Ex-UH athlete accused of assault
Kim Willoughby, former University of Hawaii All-American volleyball player and a member of the silver-medal-winning U.S. women's volleyball team at the Beijing Olympics, is scheduled to appear in Circuit Court on Monday to be arraigned on a charge of first-degree assault.
An Oahu grand jury returned an indictment on Sept. 18 charging her with the crime. However, the court kept the document under seal.
Because the indictment was not publicly available, it is not known whom Willoughby, 27, allegedly assaulted and when. She has already posted $50,000 bail.
First-degree assault is a Class B felony under state law, punishable by up to 10 years in prison. A person commits first-degree assault by intentionally or knowingly causing serious bodily injury to another person.
This is not Willoughby's first brush with the law in Hawaii.
Honolulu police charged her with abuse of a family or household member and third-degree assault on June 8, 2001. Both charges are misdemeanors.
The state amended the first charge to another third-degree assault, and Willoughby pleaded guilty to both charges July 23, 2001.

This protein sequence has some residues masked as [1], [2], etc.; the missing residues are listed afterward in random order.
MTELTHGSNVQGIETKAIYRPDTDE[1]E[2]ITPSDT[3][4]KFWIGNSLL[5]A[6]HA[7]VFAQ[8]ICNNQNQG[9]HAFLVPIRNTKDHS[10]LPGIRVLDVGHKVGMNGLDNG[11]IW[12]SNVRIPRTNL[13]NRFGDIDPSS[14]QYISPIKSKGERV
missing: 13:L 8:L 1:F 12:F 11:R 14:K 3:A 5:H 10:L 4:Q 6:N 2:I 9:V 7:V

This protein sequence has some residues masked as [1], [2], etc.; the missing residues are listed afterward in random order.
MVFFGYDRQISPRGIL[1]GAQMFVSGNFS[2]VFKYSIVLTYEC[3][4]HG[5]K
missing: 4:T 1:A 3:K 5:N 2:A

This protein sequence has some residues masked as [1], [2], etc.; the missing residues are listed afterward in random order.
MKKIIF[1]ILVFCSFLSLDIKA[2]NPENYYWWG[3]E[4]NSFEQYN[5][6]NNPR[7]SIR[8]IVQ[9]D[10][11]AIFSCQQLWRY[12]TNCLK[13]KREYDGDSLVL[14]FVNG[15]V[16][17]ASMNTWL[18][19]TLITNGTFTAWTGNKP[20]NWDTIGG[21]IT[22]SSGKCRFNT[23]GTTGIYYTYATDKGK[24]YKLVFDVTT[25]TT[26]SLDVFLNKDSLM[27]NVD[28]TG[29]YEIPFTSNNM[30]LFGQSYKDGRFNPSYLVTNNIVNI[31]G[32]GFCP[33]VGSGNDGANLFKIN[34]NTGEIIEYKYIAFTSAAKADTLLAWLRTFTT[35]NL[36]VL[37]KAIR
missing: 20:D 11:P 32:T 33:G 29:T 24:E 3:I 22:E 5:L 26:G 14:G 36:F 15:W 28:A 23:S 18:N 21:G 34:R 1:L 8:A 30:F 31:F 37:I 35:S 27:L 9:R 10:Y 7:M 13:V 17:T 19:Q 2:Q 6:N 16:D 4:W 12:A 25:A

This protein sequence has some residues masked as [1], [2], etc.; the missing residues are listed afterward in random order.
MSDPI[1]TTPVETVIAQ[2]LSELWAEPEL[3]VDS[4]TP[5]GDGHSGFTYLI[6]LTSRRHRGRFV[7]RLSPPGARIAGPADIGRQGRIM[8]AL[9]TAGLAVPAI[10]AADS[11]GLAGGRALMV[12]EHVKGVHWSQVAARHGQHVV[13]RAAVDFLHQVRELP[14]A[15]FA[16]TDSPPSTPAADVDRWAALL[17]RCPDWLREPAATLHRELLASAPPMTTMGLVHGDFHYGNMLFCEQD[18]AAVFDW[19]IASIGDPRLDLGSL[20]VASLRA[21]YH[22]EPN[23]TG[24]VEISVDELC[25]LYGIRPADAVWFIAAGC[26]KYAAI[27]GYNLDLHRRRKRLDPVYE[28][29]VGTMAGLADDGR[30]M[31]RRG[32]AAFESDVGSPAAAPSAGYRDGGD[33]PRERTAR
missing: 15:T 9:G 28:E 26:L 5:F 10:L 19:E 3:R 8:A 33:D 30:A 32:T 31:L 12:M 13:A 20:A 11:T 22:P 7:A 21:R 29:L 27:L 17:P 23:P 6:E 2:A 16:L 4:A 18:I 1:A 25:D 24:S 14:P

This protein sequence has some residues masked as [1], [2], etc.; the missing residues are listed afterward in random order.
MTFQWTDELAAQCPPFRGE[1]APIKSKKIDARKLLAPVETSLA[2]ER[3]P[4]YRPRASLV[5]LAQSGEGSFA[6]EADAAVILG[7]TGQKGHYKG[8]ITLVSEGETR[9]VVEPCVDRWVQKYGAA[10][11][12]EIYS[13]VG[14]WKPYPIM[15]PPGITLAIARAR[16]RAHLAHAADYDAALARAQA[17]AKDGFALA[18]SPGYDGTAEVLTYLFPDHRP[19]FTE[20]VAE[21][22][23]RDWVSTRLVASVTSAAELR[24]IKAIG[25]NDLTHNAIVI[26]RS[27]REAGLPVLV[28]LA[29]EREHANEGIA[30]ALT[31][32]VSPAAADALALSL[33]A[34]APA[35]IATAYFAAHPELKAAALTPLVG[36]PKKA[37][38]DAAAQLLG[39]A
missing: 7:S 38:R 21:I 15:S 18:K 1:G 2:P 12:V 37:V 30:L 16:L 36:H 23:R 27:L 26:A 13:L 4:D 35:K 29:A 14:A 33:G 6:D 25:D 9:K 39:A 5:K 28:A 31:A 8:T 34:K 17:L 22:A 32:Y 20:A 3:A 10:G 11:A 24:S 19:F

Judge Steven Alm granted Willoughby's request to defer her guilty pleas for a year, after which time the charges were cleared from her criminal record because she stayed out of trouble and satisfied other court-ordered conditions.
The conditions included performing 25 hours of community service and undergoing mental health assessment and treatment. Alm also required Willoughby to write a letter of apology to her victim.
Five days after police charged Willoughby in the case, the victim filed for a temporary restraining order against her. Family Court Judge R. Mark Browning issued a three-year protective order June 25, 2001.
The latest case is also not the first time Willoughby faced a first-degree assault charge.
City prosecutors charged Willoughby through felony information documents on June 28, 2007, with first-degree assault and second-degree assault. On that same date, state Circuit Judge Derrick Chan issued a $20,000 bench warrant for her arrest. The charges stem from two alleged incidents in 2006 and 2007.
The felony information documents would have been released to the public on the first date Willoughby appeared in court to answer to the charges, but she never did. At the state's request, Chan dismissed the charges four days later and recalled the bench warrant. However, he also signed an order spelling out terms and conditions for her release.
It is unclear whether the latest charge is related to the 2006 and 2007 incidents.